Thursday, May 20, 2004

Das Übermädchen

Is it just me, or does anyone else think that the South Asian math whiz with hiphop pretensions in Mean Girls is a dead ringer for Fareed Zakaria?


Mean Girls

* * * * * if you're a thirteen-year-old radical feminist
* * ½ if you're not

I should bring non-American readers up to speed by giving them a bit of background on Tina Fey, who wrote the script and plays the math teacher. Fey has been co-head writer for the sketch comedy program Saturday Night Live for some years now, as well as anchoring its Weekend Update news parody which, as good as The Daily Show is, has been on for much longer. (The current anchor team of Fey and Jimmy Fallon is one of the best, even if that Fallon punk can't keep a straight face to save his life.) Fey's stint as co-head writer deserves some of the credit for the revival of SNL's fortunes.

So it is no surprise that Mean Girls is, like Ms. Fey herself, both smart and funny. Not to get too abstruse, but comedy is intrinsically entropic. It's good at breaking things down with a corrosive scrutiny. So when this film, the former part of which is unsparingly caustic, suddenly starts letting sacred cows ripe for slaughter go unmolested, this viewer found the effect unpleasantly jarring.

He opened my eyes. Only the best comedians accomplish that.
- Alan Moore

Most Americans probably aren't familiar with the heavily political, openly left-wing British "New Comedy" movement of the 1980s. (You remember, lads, "Comedy is the new rock'n'roll"?)1 With few very honorable exceptions2, the character of British comedy until then was predominantly conservative (with one foot in the music hall and the other on the stage), sometimes Conservative and sometimes even brazenly racist. Margaret Thatcher's reign provided the New Comics with a bottomless source of material. However, the mordancy with which they attacked a particular views made it all the more conspicuous when they left another foibles of another set of prejudices untouched or, worse, espoused it (see: Jeremy Hardy). In one episode of Alexei Sayle's Stuff, Mr. Sayle takes time for a "very special" moment to honor Stalingrad's steadfastness against the Nazis. Perhaps he was being ironic; he certainly wasn't being funny. Not that the Left has a monopoly on this failing. The precipitous decline of Ms. Fey's predecessor Dennis Miller ought to serve as an object lesson for any comedian tempted to allow his political leanings too strong an influence over his material.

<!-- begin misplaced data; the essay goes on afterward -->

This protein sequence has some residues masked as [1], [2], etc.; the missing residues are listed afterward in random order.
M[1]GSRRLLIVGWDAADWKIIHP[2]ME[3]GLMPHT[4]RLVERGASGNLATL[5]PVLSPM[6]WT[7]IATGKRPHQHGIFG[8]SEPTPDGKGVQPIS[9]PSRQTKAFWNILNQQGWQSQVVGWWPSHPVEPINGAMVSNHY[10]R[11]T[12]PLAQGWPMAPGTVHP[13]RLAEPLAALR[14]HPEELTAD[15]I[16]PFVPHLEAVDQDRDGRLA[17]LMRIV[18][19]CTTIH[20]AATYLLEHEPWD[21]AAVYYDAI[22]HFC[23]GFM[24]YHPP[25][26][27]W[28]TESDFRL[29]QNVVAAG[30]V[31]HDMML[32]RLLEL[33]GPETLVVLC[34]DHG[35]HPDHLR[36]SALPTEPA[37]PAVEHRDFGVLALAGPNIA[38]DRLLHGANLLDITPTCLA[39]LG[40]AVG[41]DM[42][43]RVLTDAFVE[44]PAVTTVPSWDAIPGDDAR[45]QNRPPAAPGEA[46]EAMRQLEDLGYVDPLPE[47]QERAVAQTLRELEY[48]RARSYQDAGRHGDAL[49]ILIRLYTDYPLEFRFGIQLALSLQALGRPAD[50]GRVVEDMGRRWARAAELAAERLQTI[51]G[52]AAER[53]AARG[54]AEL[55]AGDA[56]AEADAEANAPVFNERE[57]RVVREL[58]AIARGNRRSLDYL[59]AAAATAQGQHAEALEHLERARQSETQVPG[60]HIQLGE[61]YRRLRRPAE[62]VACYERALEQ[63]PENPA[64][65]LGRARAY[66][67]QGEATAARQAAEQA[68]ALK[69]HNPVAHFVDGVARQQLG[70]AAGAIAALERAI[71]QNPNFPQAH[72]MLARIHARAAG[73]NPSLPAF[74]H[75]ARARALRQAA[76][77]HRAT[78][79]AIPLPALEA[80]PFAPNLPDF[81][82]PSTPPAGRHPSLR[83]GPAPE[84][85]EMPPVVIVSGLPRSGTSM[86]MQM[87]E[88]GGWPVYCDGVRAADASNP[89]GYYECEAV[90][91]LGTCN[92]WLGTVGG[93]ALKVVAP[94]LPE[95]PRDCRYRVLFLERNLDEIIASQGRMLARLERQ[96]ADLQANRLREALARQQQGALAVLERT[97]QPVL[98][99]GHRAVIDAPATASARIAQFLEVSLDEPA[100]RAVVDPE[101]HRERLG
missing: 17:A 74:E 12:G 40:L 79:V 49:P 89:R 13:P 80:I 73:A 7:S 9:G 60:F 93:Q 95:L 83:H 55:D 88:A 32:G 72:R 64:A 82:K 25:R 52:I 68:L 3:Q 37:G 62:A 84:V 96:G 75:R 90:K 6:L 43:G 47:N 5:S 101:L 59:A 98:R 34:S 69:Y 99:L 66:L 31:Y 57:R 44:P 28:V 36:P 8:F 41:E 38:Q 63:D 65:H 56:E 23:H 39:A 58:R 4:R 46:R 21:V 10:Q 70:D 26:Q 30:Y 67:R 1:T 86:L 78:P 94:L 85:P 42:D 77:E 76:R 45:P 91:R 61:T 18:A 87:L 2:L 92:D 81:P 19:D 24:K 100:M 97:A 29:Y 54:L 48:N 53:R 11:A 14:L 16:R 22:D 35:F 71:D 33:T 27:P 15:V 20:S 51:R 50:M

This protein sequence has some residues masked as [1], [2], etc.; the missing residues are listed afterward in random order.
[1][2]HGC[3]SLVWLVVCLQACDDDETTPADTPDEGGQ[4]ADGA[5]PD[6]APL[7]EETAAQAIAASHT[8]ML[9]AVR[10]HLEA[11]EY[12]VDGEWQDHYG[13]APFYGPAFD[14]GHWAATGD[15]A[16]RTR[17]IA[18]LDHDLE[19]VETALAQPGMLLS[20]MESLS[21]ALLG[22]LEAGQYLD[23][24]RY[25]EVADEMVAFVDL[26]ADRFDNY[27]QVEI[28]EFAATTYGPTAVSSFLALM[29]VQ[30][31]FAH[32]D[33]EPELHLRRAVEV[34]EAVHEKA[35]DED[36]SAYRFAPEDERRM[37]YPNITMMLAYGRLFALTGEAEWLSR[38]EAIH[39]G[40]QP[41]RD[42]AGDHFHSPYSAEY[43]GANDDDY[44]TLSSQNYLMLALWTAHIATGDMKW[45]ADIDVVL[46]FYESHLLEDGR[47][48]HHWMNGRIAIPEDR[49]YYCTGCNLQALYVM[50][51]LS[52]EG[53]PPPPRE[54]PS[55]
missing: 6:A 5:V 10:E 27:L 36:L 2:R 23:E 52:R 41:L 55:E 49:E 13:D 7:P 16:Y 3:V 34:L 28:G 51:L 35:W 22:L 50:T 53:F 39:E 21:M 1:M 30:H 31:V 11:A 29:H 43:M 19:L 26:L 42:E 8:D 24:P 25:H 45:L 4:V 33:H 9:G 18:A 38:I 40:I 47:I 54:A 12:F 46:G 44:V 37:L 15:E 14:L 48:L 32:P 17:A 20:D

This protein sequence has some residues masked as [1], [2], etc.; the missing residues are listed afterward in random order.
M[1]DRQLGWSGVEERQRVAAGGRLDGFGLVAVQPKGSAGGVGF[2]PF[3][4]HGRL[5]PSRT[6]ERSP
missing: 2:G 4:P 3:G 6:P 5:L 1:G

In Mean Girls, when the school faculty resorts to touchy-feely therapy-culture bromides as a last resort for the cruelty of children, the film takes a few half-hearted swipes but leaves this target, which is begging to be subjected to the same scathing wit as other targets in the film, relatively untouched, shifting the tone suddenly from biting to earnest. The same happens with the ending, which casts our heroine, Cady Heron (played by Lindsay Lohan), as a kind of Übermensch (Übermädchen?) schoolgirl revolutionary who tears down an unjust order and replaces it with a cliqueless society.

As an aside, in addition to the casting of Mini-Fareed Zakaria, the love interest looks like he was cloned from Ms. Fey's Weekend Update co-anchor Jimmy Fallon.

Also, Rachel McAdams? Hot. Oh, stop squicking. Jeet's younger than she is. In case anyone's wondering why Jeet's recent taste in films has been more suited to thirteen-year-old girls, it's because relatives have been visiting for the past few weeks, one of whom is a thirteen-year-old girl, whom Jeet only accompanied to "13 Going On 30" and "Mean Girls" because he heard they were good. Jeet was forewarned about "Ella Enchanted" and saved two hours of his life as a result. Jeet plans to see "Kill Bill: Vol. 2" as soon as his relatives are safely on a plane back across the Pacific. Ooh, "Shrek 2"!

1"x is the new rock'n'roll." Sometimes apt, always annoying. That said, video games are the new rock'n'roll. Something the 'rents don't get and it scares the shit out of 'em.

2As an American, I grew up with a very high opinion of British culture thanks to Monty Python reruns and the cream that PBS had skimmed off the top of British television. Then I moved to Britain and witnessed a Jimmy Tarbuck performance. I've met piles were less irritating.

Richard put away the Narnia books, convinced, sadly, that they were allegory; that an author (whom he had trusted) had been attempting to slip something past him. He had had the same disgust with the Professor Challenger stories, when the bull-necked old professor became a convert to Spiritualism; it was not that Richard had any problems with believing in ghosts--Richard believed, with no problems or contradictions, in everything--but Conan Doyle was preaching and it showed through the words. Richard was young, and innocent in his fashion, and believed that authors should be trusted, and that there should be nothing hidden beneath the surface of a story.
- Neil Gaiman, "One Life, Furnished in Early Moorcock"

So... Neo and Trinity can gun down a lobby full of security guards who are just doing their job, crash a helicopter into the side of a building in an escape attempt, and not have it affect their conscience? Because everyone else is still "part of the system"? Round in these parts, we call that terrorism.
- Cognito, "Could You Repeat the Message?: Movie Morals That Annoy You," Fametracker Forums, 18 May 2004.